European Dentists, Doctors and Pharmacists conclude: Proportionality tests for professional regulation ignore public interest and threaten quality and safety of patient care

European Dentists, Doctors and Pharmacists conclude: Proportionality tests for professional regulation ignore public interest and threaten quality and safety of patient care

Source: CED, CPME, PGEU

 

The Council of European Dentists (CED), the Standing Committee of European Doctors (CPME) and the Pharmaceutical Group of the European Union (PGEU) have met the publication of the proposal for a Directive on a proportionality test for the adoption of a new or for amendments to the existing professional regulation with great concern.

The three health professions re-emphasise that purpose of the regulation of their professions is to assure the quality of healthcare services in public interest. Therefore, it has to remain clear and comprehensive and ensure safe and effective care. The regulation1 of the health professions along with all the rules applying to their activities must remain in the full competence of Member States2 and be based on local needs and national strategies. Such national strategies take into account demographical, geographical and cultural realities and reflect national preferences, such as the delegation of the regulatory task to the profession itself.

The three organisations are concerned by the lack of specificity in addressing the overall issue of health professional regulation. The CED, CPME and PGEU are convinced that health professions should be considered distinctly from other professions. Therefore, the three organisations call upon the EU institutions to exclude said professions from the scope of the harmonised EU proportionality test.

“We believe that the regulation of doctors’ practice is essential for the safety of patients more than anything else. As health professions we are very supportive of the regulatory measures the new Professional Qualifications Directive introduced to improve patient safety, mainly the alert mechanism and controls on language knowledge. We therefore regret that the Commission’s own efforts to make professional practice safer are now being threatened by the draft Directive. Case in point: does any small change to the national laws in place implementing the alert mechanism have to pass the proportionality test too?” asks Dr Jacques de Haller, President of the Standing Committee of European Doctors.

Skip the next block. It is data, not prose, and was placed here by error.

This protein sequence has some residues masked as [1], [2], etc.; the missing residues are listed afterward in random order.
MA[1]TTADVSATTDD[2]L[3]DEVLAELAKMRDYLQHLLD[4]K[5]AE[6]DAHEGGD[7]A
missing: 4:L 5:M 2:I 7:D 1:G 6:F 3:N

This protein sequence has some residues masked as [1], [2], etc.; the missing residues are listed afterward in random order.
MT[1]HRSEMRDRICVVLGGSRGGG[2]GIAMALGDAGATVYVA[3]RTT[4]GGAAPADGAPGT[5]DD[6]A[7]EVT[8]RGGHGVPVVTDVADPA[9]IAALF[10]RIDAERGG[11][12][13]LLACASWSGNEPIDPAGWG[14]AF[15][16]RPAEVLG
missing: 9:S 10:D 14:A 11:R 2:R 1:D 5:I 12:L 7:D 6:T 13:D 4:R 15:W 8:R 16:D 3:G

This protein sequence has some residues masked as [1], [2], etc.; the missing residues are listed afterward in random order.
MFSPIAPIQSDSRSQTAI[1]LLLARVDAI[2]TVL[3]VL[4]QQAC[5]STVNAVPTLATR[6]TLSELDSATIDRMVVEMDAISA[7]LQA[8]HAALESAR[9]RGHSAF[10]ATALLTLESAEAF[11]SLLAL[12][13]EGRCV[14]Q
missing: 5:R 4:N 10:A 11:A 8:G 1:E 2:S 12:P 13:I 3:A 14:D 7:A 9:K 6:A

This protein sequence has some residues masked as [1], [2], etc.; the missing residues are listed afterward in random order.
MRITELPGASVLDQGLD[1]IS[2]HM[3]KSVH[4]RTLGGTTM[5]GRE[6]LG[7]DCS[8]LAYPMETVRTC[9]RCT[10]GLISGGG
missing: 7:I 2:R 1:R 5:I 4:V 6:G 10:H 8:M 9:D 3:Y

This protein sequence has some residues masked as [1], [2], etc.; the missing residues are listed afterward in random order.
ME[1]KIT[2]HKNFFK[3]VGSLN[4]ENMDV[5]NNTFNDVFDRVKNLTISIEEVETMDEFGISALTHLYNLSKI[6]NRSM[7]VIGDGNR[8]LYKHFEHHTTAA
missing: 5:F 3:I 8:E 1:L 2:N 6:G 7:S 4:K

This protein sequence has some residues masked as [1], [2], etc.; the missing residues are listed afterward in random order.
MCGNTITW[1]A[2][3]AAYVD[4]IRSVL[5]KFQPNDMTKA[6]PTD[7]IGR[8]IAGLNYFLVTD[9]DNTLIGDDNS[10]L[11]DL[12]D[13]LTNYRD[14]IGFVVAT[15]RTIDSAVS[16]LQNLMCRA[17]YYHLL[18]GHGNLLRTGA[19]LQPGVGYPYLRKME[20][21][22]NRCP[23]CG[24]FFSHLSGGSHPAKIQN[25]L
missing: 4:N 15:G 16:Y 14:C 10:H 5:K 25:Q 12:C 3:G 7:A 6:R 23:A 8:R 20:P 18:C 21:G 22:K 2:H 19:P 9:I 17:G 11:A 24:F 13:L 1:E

“It is a fundamental principle of EU and national law that public health must be protected by all possible means. That is why we highly question the intention of the draft Directive which reverses this fundamental principle: instead of protecting public health by regulation, the draft Directive challenges us to justify when regulation wants to protect public health. We are confident that the dentists and other health professions can pass this test, but at what price? The increase of bureaucracy and related costs will be immense,” argued Dr Marco Landi, President of the Council of European Dentists.

“The draft Directive gives priority for implementation of the Internal Market for services and professionals at any costs. It appears to identify any professional regulation at national level as a potential ‘barrier’. A sub-standard service provided by a pharmacist or a doctor or any other health professional will put patients at risk and in some cases, may lead to fatalities.” added Rajesh Patel MBE, President of the Pharmaceutical Group of the European Union. “The new law will only increase costs and bureaucracy with no added value and may result in lower quality of healthcare services in the EU.”

1 The   regulation   of   a   healthcare profession   involves the   setting   of   standards   of   professional   qualifications  and  practice, the professional ethics and supervision, the continuing professional development requirements, the rules relating to the organisation of the profession, quantitative and territorial restrictions etc.

2 Article 168 of TFEU requires EU to respect the responsibilities of each Member State to define their own health policy and to organise, deliver and manage health services; as well as to allocate resources to their health systems.

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